On the eighth day, Moshe called Aharon, his sons and the leaders of Isra’el, and said to Aharon,” Take a male calf for a sin offering…

…and a ram for a burnt offering…

…both without defect, and offer them before ADONAI.

Then tell the people of Isra’el, ‘Take a male goat for a sin offering…

…and a calf and a lamb, both a year old and without defect, for a burnt offering…

…and an ox and a ram for peace offerings, to sacrifice before ADONAI;

…also a grain offering mixed with olive oil…

 – because today ADONAI is going to appear before you.

There were a few things in this parshah that seemed specific to those who represent G-d in the sight of others.  One was the way these sacrifices were done, and the other was the catastrophe that followed Nadav and Avihu’s unauthorized fire.

You and I may not be priests like Aharon, but each of us has a way that we represent G-d in the sight of others.  Maybe we teach our children or grandchildren.  Or maybe we write Bible stories in a creative format.  Or maybe we have coworkers who watch us closely.  Or a friend who looks up to us.

When I read about the way that Aharon had to offer their own sin offering and burnt offering first – before helping the people prepare for G-d’s presence, it made me think of my own life.  It can be so easy to pour all of your attention into helping others find G-d, and you forget to seek Him yourself.  You have so much hope for the next generation of believers that you neglect to cultivate your own relationship with G-d.  But here, G-d clearly lays out an order of things that is SO important.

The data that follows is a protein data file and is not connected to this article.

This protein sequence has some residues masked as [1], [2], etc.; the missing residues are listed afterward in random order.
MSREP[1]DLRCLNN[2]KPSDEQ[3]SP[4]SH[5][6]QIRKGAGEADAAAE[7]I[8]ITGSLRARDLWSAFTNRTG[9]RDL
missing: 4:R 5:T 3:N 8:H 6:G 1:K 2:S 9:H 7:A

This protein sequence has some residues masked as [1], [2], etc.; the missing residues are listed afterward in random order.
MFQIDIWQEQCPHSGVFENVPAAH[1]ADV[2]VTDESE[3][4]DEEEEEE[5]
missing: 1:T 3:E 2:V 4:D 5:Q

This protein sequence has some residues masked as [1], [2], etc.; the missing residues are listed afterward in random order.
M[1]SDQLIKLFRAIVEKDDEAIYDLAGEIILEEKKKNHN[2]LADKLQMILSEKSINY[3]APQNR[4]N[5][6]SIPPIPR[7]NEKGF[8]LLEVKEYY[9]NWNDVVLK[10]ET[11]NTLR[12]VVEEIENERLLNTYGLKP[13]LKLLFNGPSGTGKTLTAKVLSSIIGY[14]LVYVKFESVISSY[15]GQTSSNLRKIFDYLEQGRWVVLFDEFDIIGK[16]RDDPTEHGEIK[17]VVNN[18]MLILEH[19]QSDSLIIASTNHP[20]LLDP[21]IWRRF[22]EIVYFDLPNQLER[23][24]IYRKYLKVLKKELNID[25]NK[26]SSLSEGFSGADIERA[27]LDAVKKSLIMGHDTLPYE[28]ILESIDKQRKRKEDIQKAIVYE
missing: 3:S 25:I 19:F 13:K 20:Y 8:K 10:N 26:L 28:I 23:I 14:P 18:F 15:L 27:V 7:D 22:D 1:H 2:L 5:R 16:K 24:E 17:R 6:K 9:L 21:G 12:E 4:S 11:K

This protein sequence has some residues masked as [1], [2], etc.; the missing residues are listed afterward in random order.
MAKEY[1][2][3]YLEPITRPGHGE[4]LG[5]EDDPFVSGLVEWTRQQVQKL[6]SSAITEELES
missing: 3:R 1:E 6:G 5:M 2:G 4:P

It’s kind of like that parable that Yeshua taught.  How can you do a good job at helping your brother get a speck or a splinter out of his eye when you have a log in your own? (Matthew 7:3-5 and Luke 6:41-42)

Next, I read about the way that Nadav and Avihu each took his censer, put fire in it, laid incense on it, and offered unauthorized fire before ADONAI – something He had not ordered them to do.  And I thought about the importance of the way we represent G-d.

Sometimes we are the only example of G-d that people will see.  How important is it that we portray Him accurately?  If we are the ones who claim to be close to Him, we should be the ones reflecting Him the most clearly!

Each of us can probably think of a godly person who influenced us – for good or for evil.  We can probably remember leaders who shared an inaccurate representation of who God is.  And we can probably remember leaders who were solid and dependable in their teaching of the Word.  Those memories stick with us.

Let’s think about Bible stories.  Did you hear Bible stories growing up?  I did.  And there were some elements so popular in stories that I came to think they were truth.  For example, see if you know what the Bible itself says about these questions:

·         How many wisemen does the Bible say came to visit Yeshua? (Matthew 2:1-12)

·         What did Mary ride on the way to Bethlehem? (Luke 2:1-6)

How did you do?  Were the answers as you expected from the Bible stories?  I’ve found many answers in the Bible that were not what I expected, based on teachers from my past.

     Stories make a lasting impression on people.  And WE make a lasting impression on people.  It is our responsibility to seek G-d in His Word and then to share what He showed us was important.

     So take a lesson from the priests and prepare your own heart to dwell with G-d first, and then take care to only do what G-d told you to do.  I leave you with this quote from part of Leviticus 10:3,

“This is what Adonai said:

‘Through those who are near me I will be consecrated,
and before all the people I will be glorified.’”